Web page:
I recalled a tour I did there 10 years ago – how fast did that go? – in which I was first introduced to the one of the most poignant exhibits. Known as the Reaper’s Plea, it is a letter written from a simple agricultural worker to the governor, complaining that his shirt has been unfairly and illegally taken from his back by his employer. The potsherd on which the petition was written in ink dates from the seventh century BCE, and was found near Yavne. It touchingly shows that despite his humble status, the reaper was well aware of biblical law and his rights.
I often wonder how long it took for his petition to reach the governor, whether he ever got his shirt back and what state it would have been in. Compensation rights for businesses forcibly closed and unemployment pay for those put on leave during the corona lockdowns were light years away for the poor reaper.
Our trip this week also took us past the Knesset building, where I worked as parliamentary reporter for five tumultuous years in the 1990s. The House was appropriately dressed in blue-and-white colors with lasers beaming out from the rooftop. In yet another “who would have thought it?” moment, I was reminded that this month we’re heading back to the polls for the fourth elections in two years. Democracy is wonderful but non-stop elections are not a sign of a healthy, functioning system. Our pride last year in being one of the first countries to hold elections with corona restrictions is surely wearing off as the Central Elections Committee prepares for drive-by polling stations for those in quarantine.
The second stop on our itinerary was the Haas Promenade, overlooking a panoramic view of the city – old and modern. Light beams put on a show to complement the breathtaking vista. To borrow a phrase from Amos Oz, it was a tale of love and darkness.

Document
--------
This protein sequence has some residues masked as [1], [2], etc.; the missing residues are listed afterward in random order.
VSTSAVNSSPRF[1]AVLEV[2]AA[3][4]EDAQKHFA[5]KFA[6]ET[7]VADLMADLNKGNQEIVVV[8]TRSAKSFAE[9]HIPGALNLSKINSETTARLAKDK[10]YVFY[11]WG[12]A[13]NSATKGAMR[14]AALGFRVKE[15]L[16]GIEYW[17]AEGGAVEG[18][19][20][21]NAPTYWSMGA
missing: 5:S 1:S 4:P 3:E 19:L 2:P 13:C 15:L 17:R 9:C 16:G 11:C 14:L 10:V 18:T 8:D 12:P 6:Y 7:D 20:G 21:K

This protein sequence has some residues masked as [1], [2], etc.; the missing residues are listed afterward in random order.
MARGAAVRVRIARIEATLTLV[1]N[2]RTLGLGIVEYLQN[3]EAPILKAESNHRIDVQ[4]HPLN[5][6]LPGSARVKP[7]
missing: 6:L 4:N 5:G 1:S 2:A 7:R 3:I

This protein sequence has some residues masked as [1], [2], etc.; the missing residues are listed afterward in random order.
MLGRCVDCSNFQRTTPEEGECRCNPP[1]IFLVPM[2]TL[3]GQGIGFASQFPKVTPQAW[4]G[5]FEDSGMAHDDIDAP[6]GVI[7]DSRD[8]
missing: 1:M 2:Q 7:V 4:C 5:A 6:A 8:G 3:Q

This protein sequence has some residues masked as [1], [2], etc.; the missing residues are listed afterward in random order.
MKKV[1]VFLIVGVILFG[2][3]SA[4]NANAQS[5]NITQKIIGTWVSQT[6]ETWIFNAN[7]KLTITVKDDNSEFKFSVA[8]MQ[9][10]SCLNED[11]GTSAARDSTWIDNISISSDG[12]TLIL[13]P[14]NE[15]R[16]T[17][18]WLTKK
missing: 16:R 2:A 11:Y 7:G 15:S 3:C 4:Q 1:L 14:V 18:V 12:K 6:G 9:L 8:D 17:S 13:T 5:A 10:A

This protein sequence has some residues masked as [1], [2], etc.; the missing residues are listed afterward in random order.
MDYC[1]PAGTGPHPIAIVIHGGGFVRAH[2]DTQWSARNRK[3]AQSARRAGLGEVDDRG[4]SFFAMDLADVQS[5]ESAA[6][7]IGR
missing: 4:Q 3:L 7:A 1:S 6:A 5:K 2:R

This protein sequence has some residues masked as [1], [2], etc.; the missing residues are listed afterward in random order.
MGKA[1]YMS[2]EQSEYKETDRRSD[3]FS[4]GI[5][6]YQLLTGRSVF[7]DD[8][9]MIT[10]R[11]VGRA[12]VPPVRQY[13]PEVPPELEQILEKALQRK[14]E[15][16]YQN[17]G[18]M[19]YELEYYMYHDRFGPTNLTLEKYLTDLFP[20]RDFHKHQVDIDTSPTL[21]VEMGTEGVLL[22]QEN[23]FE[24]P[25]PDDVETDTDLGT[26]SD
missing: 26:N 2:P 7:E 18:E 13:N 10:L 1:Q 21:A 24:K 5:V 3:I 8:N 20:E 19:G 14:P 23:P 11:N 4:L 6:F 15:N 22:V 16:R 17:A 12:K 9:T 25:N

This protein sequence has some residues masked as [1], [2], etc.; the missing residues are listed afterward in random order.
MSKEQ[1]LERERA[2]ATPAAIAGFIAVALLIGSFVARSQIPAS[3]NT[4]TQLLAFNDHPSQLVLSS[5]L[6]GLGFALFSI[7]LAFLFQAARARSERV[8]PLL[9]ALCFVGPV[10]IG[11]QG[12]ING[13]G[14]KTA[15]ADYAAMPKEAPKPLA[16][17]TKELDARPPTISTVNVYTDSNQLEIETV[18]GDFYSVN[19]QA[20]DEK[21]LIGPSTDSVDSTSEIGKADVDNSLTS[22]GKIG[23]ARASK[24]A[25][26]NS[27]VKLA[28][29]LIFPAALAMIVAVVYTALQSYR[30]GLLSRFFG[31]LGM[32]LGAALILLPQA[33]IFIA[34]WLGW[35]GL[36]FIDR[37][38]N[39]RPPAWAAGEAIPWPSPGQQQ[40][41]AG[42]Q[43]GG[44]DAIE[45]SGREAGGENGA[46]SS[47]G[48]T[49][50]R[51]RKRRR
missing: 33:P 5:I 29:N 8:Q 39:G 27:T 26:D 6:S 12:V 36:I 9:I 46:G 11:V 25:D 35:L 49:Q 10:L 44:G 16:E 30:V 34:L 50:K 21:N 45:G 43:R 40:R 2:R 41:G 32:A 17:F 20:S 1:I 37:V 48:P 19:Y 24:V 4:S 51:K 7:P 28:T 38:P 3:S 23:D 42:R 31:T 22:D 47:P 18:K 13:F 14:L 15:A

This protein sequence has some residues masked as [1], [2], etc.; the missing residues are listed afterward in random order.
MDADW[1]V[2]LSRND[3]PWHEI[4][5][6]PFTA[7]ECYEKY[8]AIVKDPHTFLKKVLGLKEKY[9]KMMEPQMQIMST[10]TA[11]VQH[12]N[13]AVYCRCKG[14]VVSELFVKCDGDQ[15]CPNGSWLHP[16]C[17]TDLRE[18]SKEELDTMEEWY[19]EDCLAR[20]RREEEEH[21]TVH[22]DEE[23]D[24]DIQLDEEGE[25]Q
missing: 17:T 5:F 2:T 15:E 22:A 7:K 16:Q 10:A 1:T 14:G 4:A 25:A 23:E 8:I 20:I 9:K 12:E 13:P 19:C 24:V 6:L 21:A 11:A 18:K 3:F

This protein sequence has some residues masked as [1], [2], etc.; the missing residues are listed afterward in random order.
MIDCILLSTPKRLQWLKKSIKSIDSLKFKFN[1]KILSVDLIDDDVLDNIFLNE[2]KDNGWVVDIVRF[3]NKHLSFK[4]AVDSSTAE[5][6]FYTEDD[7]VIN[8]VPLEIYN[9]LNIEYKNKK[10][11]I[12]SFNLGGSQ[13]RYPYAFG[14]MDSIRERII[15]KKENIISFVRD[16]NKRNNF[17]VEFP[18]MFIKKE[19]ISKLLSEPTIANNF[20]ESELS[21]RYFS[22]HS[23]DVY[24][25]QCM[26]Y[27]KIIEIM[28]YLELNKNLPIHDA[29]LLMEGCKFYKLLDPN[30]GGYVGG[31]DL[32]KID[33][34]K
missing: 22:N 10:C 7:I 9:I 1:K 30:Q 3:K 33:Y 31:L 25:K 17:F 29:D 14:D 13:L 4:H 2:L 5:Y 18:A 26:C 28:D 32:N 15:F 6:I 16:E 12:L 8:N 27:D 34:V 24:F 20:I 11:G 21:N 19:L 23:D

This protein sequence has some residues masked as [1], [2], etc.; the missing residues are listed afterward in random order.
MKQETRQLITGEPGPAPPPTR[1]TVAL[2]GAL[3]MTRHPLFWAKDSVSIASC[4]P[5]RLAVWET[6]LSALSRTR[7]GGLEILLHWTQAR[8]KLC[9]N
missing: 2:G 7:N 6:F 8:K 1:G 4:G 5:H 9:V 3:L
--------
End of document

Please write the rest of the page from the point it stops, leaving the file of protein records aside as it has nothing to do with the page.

We moved on, passing the decorated Khan Theater among other installations, and made a third stop close to the iconic Tower of David Museum. This is another of my favorite places and I have enjoyed many exhibitions and events there over the years. This week the stone structure looked gorgeous as what was essentially the Sound and Light show that visitors usually see within the compound was on display outside. A short walk took us to a plaza where we could get a good look at the Old City walls, festively decorated of course. It was like traveling back in time – but with a futuristic twist.
Our evening ended at the First Station – a popular tourist venue. Here, Follow the Lights organizers had literally put on a show: a drive-in disco. To a pulsing beat provided by a live DJ and spectacular lighting effects, visitors let themselves go. My eyes were drawn to a young girl swaying to the music as she sat on the roof of her family vehicle while her younger sister danced nearby. They are part of the Zoom generation – those kids who have been stuck at home, learning remotely, without the chance to hang out with friends and relax.
Joining in the fun, and munching a pizza, I felt that the organizers had managed to throw me an improvised birthday party.
A 60th birthday in a pandemic has made me see everything in a different light. It puts things in proportion. It has been a time for going back to basics and home pleasures. (I started baking challot for Shabbat and now can’t imagine my apartment on a Friday without the smell of yeast.)
I wasn’t planning to have a party for my 60th, but I didn’t imagine that my greatest gift would be a surprise visit from my son whom I hadn’t seen for a month. The cake he brought was an extra sweet bonus.
I count my blessings and look forward to looking back. I had fun following the lights around Jerusalem this week – I hope they signal hope at the end of the corona time tunnel.